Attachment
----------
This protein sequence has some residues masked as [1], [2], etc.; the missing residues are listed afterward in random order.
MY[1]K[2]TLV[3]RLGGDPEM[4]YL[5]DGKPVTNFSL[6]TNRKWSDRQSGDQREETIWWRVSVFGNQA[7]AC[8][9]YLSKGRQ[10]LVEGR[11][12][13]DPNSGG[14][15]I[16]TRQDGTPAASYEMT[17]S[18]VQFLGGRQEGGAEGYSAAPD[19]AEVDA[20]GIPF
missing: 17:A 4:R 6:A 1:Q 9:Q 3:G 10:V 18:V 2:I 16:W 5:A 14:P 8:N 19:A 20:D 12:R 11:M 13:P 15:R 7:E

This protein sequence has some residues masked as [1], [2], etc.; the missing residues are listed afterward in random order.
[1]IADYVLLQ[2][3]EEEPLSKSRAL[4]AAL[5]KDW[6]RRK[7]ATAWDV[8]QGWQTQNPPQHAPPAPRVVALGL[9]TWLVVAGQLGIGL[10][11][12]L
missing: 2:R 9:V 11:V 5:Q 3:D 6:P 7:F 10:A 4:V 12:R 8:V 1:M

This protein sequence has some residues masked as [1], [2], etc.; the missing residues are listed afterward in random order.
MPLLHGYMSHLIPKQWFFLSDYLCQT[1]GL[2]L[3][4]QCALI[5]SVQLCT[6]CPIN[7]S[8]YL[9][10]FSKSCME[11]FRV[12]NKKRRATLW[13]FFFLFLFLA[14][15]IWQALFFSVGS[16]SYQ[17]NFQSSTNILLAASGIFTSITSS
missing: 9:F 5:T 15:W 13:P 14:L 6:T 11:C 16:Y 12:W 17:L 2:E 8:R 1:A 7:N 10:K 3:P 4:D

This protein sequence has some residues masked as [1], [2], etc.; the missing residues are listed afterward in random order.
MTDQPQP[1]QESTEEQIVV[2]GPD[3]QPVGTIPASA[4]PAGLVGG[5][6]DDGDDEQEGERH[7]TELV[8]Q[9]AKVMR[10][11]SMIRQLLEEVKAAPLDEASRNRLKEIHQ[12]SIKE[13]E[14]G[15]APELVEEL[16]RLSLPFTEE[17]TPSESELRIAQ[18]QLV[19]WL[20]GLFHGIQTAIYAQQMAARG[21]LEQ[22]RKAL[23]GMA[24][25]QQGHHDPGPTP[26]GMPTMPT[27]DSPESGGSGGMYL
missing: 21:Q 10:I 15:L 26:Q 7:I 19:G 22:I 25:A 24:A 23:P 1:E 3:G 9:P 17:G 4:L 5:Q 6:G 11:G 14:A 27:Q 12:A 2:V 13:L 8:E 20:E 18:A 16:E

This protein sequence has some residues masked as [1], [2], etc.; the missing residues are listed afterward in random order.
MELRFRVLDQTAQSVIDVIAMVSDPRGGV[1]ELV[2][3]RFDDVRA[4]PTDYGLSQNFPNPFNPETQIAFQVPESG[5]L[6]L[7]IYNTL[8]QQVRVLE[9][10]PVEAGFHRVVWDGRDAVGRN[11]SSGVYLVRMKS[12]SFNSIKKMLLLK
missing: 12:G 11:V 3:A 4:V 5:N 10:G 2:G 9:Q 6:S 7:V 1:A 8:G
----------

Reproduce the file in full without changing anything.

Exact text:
This protein sequence has some residues masked as [1], [2], etc.; the missing residues are listed afterward in random order.
MY[1]K[2]TLV[3]RLGGDPEM[4]YL[5]DGKPVTNFSL[6]TNRKWSDRQSGDQREETIWWRVSVFGNQA[7]AC[8][9]YLSKGRQ[10]LVEGR[11][12][13]DPNSGG[14][15]I[16]TRQDGTPAASYEMT[17]S[18]VQFLGGRQEGGAEGYSAAPD[19]AEVDA[20]GIPF
missing: 17:A 4:R 6:A 1:Q 9:Q 3:G 10:V 18:V 2:I 16:W 5:A 14:P 8:N 19:A 20:D 12:R 11:M 13:P 15:R 7:E

This protein sequence has some residues masked as [1], [2], etc.; the missing residues are listed afterward in random order.
[1]IADYVLLQ[2][3]EEEPLSKSRAL[4]AAL[5]KDW[6]RRK[7]ATAWDV[8]QGWQTQNPPQHAPPAPRVVALGL[9]TWLVVAGQLGIGL[10][11][12]L
missing: 2:R 9:V 11:V 5:Q 3:D 6:P 7:F 10:A 4:V 12:R 8:V 1:M

This protein sequence has some residues masked as [1], [2], etc.; the missing residues are listed afterward in random order.
MPLLHGYMSHLIPKQWFFLSDYLCQT[1]GL[2]L[3][4]QCALI[5]SVQLCT[6]CPIN[7]S[8]YL[9][10]FSKSCME[11]FRV[12]NKKRRATLW[13]FFFLFLFLA[14][15]IWQALFFSVGS[16]SYQ[17]NFQSSTNILLAASGIFTSITSS
missing: 9:F 5:T 15:W 13:P 14:L 6:T 11:C 16:Y 12:W 17:L 2:E 8:R 1:A 7:N 10:K 3:P 4:D

This protein sequence has some residues masked as [1], [2], etc.; the missing residues are listed afterward in random order.
MTDQPQP[1]QESTEEQIVV[2]GPD[3]QPVGTIPASA[4]PAGLVGG[5][6]DDGDDEQEGERH[7]TELV[8]Q[9]AKVMR[10][11]SMIRQLLEEVKAAPLDEASRNRLKEIHQ[12]SIKE[13]E[14]G[15]APELVEEL[16]RLSLPFTEE[17]TPSESELRIAQ[18]QLV[19]WL[20]GLFHGIQTAIYAQQMAARG[21]LEQ[22]RKAL[23]GMA[24][25]QQGHHDPGPTP[26]GMPTMPT[27]DSPESGGSGGMYL
missing: 21:Q 10:I 15:L 26:Q 7:I 19:G 22:I 25:A 24:A 23:P 1:E 3:G 9:P 17:G 4:L 5:Q 6:G 11:G 14:A 27:Q 12:A 2:V 13:L 8:E 20:E 18:A 16:E

This protein sequence has some residues masked as [1], [2], etc.; the missing residues are listed afterward in random order.
MELRFRVLDQTAQSVIDVIAMVSDPRGGV[1]ELV[2][3]RFDDVRA[4]PTDYGLSQNFPNPFNPETQIAFQVPESG[5]L[6]L[7]IYNTL[8]QQVRVLE[9][10]PVEAGFHRVVWDGRDAVGRN[11]SSGVYLVRMKS[12]SFNSIKKMLLLK
missing: 12:G 11:V 3:A 4:V 5:N 10:G 2:G 9:Q 6:S 7:V 1:A 8:G